Trails in Northern California

Trails in Northern California

Leave No Trace!

Visit for more information about Desolation Wilderness. Visit or call 1- 877-444-6777 to make park reservations. Visit Campfire Permits to get a permit online. More about Leave No Trace principles.

August 02, 2012

Horsetail Falls, Desolation Wilderness

A rewarding intermediate to advanced day hike to the top of the Horsetail Falls in Desolation Wilderness.

* If you click on a photo the photos will be enlarged for better detail. At the bottom of the page you will find driving directions, and other information. No tracks will be posted this time, but a topo map of the area is included.

Horsetail Falls, Desolation Wilderness

Directions: This spectacular waterfall can be seen from Highway 50. There is a paved parking lot called Pyramid Creek with a small day use fee. It is 6 3/4 miles west of Echo Lake Summit or 1 2/3+ miles northeast of Strawberry.
Distance: One Way: 1.5 miles to the base of the falls and to Avalanche Lake is listed as 1.8 miles according to Desolation Wilderness' website. Other estimates from the base of the hike to the top of the falls are 5.5+ miles one way; go more or less as you like.
"Difficult, and potentially dangerous" miles, even though it is a short distance if you go to the top, but tame along the creek. I love this day hike or backpacking trip, but strongly recommend friends, a plan, and supplies.
At the trail head are flushing toilets and permits for day use into Desolation Wilderness (that means into the steep areas).   For backpacking you will need to make arrangements with Pacific Ranger Station at Fresh Pond or online for a permitCampfire, hunting, fishing, and firearms restrictions and regulations are available at that site, too.

The trail along Pyramid Creek begins winding through forest and small bushes
but a clear trail emerges along the creek.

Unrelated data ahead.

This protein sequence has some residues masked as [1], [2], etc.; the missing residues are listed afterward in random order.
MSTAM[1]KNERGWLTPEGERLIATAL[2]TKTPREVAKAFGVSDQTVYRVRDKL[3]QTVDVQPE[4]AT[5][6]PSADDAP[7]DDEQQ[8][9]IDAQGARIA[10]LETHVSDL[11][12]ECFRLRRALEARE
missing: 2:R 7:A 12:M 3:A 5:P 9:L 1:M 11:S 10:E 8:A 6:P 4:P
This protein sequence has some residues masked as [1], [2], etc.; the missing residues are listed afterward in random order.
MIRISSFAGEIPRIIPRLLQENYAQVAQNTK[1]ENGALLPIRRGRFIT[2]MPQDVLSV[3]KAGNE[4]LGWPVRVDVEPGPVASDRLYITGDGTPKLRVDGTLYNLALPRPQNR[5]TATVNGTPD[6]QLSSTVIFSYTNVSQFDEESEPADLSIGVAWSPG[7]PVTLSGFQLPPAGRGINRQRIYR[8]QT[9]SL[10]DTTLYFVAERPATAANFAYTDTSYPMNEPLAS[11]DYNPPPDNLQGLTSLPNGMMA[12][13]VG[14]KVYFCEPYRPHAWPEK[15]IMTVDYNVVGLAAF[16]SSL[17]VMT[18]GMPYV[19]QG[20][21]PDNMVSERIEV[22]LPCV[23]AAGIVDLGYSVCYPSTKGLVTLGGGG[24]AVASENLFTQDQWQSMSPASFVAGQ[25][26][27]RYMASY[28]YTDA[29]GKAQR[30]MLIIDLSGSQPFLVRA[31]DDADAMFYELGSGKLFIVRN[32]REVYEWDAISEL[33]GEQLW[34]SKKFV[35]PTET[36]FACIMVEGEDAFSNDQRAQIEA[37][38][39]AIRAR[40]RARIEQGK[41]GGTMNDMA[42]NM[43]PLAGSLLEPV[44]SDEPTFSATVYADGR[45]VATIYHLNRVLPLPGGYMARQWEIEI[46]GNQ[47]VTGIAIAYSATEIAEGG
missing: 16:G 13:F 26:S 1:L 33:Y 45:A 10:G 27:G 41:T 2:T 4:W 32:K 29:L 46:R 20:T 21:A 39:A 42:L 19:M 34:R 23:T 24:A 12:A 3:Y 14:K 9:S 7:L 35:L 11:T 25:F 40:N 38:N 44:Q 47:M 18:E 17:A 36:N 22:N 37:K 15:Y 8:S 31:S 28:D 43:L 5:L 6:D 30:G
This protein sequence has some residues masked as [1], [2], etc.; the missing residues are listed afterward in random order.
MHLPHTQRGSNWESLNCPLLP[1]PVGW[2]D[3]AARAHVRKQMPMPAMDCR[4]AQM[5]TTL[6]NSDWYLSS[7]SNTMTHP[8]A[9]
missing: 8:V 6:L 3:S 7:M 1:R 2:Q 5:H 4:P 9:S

You will hike beside the creek for awhile, through the trees and across some granite with a fairly level trail to follow.  Many hikers come to sit near it and cool off, take some photos and just enjoy the views they can capture of the upper falls cascading down the canyon.

Keep your eyes open in this shady area! There may be a rattlesnake along resting in the shade of fallen logs, 

and I very nearly stepped on this guy! He is a huge grand daddy of a snake and apparently had eaten recently. Lucky for me.

I find this hike is rewarding because along the way the creek is cooling, soothing, energizing, and beautiful! There are some fantastic views of Horsetail Falls with many pretty photo opps like this of the water splashing its way through narrow spaces creating that wonderful rushing sound!

Here is one of our glimpses up the mountainside of one section of the famous waterfall!  If you are going to the summit, you will hike inland for awhile away from the falls, through some tall manzanita, then up some smaller loose rocks and granite tables.  If you are there with the kids, there is a viewing area that isn't hazardous and is fun.

We hike into a short section where we follow a crevice filled with loose rocks and then head right at a huge boulder that can't be missed.  Follow the granite upward keeping your eyes peeled for the widow maker. 
My pet name for this section of the hike is the "Boulder Mine Field".  If you have knee problems, this is the hardest part of the hike.  It feels like an eternity of climbing and even though I do enjoy boulder scrambles, this one is long!  Best wear your knee supports or braces! 

This is that widow maker I mentioned, an excellent landmark.

I keep thinking I am closer and the next view of the falls is still distant!  But keep going for the vistas and the supreme rewards!  It is the most rewarding day hike I have been on.

Another benefit of this hike is the views of the Sierras once you have climbed high enough.